HEADQUARTERS SEVENTH NEW HAMPSHIRE VOLUNTEERS,
Laurel Hill, Va., October 13, 1864.
SIR: I have the honor to submit the following report of the part taken by the Seventh Regiment New Hampshire Volunteers in the recent actions north of the James River:
Striking camp, near Pitkin’s Station, at 3 p. m. on the 28th ultimo, the regiment marched to Deep Bottom, halting inside the fortifications at 2 a. m. of the 29th. Moving out at daylight on the New Market road, the regiment occupying the left of the Second Brigade, Terry’s division, line of battle was formed, and the troops advanced upon the enemy’s works at New Market Heights, which offered but slight resistance, their artillery being withdrawn as the skirmishers advanced. One man alone was wounded, while the regiment was crossing a ravine and brook. Marching on toward Richmond we halted during the forenoon just outside the enemy’s second line, then abandoned by them, near Laurel Hill. At about 3 p. m. we were marched up the Darbytown road to within about three miles of the city of Richmond, returning during the evening to the vicinity of Laurel Hill. The next day the regiment was moved about half a mile to the left, immediately outside the enemy’s abandoned line, which had been temporarily altered and reversed. On the 1st of October the regiment took part in a reconnaissance toward Richmond, and being deployed as skirmishers advanced under a sharp artillery fire to within about one mile and a half of the city, and within a few hundred yards of its defenses, where we
halted in a position screened by the woods and rising ground until ordered to fall back. We marched back inside the breast-works that night. The loss that day was 6 wounded and 11 missing. Nothing further of moment occurred until October 7, when, the enemy being reported as driving in the cavalry on the right, the brigade was moved to a point just beyond the fortified line, its left connecting with them. The enemy opened briskly with artillery and musketry, which did but little injury in the regiment, passing over the breast-works to the left. Toward noon a line of battle advanced rapidly against us, but the fire of our line was so destructive as to stop them almost immediately after it was opened. Many of the enemy came in and surrendered in preference to retreating. My horse being shot under me injured my foot and leg in falling in such a manner as to oblige me to go to the rear, and the regiment remained under the command of the senior captain. The casualties during the engagement were 3 killed, 15 wounded. During the afternoon the regiment was moved out to the front about a mile, but being a part of the reserve did not again encounter the enemy. It returned during the night to the position at which it had fought, and still remains there intrenching.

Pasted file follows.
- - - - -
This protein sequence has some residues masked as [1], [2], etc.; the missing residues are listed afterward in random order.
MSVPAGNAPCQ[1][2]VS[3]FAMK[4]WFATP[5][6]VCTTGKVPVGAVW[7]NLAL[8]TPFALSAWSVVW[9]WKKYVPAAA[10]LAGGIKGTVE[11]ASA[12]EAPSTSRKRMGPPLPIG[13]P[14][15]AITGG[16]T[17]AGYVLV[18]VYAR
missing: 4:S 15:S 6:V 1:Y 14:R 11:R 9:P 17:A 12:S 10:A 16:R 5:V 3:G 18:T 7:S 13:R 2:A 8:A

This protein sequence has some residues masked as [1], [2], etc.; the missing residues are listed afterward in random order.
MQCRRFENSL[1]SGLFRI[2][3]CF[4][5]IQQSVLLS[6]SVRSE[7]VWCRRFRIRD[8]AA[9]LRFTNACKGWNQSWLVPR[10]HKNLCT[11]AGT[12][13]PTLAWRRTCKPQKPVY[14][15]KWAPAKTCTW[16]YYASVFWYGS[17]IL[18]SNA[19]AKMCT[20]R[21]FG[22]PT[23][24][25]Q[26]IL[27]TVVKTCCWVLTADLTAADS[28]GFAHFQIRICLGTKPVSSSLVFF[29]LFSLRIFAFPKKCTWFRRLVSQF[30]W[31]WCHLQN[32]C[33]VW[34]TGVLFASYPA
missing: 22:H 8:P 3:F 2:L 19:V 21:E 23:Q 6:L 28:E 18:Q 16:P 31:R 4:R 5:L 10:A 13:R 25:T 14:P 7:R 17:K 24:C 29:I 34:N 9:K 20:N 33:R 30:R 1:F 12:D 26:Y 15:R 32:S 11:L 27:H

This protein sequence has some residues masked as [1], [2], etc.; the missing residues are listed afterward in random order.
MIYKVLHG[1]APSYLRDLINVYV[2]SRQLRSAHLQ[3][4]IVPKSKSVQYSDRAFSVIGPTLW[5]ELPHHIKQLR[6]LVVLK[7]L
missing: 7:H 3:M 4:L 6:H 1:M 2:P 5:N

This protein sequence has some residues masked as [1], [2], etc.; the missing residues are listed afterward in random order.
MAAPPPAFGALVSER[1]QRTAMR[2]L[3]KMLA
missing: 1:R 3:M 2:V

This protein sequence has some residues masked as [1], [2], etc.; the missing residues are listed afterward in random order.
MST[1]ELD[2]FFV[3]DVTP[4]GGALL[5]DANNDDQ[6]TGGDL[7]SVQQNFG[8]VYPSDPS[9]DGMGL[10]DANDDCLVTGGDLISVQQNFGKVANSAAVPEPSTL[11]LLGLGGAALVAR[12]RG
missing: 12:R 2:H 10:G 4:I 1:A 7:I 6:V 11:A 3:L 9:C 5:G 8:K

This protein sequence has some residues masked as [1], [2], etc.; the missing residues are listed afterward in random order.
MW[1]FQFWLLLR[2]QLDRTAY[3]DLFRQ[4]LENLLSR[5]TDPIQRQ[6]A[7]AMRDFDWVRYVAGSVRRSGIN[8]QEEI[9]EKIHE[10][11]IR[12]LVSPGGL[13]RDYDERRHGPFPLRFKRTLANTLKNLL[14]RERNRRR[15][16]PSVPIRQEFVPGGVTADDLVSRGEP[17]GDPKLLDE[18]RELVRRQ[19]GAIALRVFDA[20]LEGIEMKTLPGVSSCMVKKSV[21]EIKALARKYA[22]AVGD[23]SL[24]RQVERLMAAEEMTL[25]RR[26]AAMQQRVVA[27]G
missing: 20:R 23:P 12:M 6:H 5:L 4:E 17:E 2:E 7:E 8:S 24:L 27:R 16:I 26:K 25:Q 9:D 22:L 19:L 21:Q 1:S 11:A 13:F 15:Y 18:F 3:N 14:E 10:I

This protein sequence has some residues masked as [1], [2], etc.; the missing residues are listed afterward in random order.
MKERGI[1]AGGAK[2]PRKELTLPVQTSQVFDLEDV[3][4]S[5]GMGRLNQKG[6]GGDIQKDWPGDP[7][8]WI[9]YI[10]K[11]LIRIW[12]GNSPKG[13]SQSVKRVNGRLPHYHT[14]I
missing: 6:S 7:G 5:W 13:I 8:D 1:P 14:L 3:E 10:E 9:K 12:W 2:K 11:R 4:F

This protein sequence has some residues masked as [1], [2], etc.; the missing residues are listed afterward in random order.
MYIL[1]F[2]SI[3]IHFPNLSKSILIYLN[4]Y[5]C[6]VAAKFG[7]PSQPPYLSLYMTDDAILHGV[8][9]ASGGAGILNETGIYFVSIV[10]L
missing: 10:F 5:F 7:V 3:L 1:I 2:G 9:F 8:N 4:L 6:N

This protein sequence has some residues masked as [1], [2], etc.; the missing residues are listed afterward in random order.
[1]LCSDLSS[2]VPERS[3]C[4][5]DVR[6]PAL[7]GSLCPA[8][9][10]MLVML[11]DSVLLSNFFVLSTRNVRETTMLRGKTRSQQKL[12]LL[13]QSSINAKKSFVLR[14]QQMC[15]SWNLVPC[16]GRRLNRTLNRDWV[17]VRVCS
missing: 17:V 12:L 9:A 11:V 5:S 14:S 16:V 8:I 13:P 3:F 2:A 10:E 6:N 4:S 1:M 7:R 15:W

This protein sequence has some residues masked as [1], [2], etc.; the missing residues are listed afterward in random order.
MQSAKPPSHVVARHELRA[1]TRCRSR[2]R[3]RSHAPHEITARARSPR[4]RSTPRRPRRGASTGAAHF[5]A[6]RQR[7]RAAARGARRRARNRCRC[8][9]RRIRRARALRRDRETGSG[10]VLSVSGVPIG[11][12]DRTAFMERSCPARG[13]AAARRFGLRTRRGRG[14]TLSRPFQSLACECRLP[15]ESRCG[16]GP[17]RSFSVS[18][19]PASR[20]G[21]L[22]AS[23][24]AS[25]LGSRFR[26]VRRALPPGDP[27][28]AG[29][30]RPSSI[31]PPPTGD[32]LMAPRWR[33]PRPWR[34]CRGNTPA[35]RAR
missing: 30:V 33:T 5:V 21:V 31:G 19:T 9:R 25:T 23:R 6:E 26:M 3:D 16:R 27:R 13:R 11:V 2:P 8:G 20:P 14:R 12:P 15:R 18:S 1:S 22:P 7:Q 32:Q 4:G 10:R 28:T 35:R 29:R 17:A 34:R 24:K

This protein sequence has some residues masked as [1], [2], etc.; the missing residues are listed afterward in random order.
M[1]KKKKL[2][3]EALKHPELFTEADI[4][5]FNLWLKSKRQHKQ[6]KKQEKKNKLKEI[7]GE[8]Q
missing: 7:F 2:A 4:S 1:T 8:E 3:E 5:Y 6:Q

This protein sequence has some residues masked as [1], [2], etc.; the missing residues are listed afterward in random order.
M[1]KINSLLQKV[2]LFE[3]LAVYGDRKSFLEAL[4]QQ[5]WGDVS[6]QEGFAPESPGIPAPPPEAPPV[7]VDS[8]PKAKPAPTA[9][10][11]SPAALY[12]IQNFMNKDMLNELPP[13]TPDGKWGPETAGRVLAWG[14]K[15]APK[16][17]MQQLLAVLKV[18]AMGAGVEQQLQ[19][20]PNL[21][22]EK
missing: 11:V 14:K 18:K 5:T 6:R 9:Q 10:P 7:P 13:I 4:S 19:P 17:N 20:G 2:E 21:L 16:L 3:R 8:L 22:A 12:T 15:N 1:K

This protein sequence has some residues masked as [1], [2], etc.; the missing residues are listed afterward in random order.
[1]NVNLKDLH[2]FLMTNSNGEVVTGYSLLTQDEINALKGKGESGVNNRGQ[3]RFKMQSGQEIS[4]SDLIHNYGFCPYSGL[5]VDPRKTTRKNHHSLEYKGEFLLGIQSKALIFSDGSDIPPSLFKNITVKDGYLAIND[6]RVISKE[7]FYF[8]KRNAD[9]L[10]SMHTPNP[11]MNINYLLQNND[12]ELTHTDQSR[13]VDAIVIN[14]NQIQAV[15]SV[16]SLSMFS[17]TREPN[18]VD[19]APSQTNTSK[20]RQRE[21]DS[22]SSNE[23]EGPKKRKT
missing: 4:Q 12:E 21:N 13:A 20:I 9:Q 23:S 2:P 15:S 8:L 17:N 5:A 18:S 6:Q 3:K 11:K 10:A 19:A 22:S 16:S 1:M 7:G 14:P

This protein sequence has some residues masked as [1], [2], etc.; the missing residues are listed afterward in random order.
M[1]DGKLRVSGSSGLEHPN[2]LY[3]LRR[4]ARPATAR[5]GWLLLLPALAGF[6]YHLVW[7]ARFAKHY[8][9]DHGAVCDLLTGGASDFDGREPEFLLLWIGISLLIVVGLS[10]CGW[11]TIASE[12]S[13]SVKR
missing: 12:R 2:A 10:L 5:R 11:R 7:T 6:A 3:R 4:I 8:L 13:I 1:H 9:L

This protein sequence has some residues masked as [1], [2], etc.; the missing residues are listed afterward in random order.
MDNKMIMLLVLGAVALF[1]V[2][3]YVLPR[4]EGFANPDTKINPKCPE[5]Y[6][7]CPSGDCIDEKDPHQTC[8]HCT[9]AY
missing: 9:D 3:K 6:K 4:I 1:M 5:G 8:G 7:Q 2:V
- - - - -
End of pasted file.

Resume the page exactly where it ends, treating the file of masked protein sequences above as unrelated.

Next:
I am, sir, very respectfully, your obedient servant,
A. W. ROLLINS,
Lieutenant-Colonel Seventh New Hampshire Volunteers.
Lieutenant E. LEWIS MOORE,
Acting Assistant Adjutant-General.
- The War of the Rebellion: A Compilation of the Official Records of the Union and Confederate Armies, Volume XLII, Part 1 (Serial Number 87), pages 726-727 ↩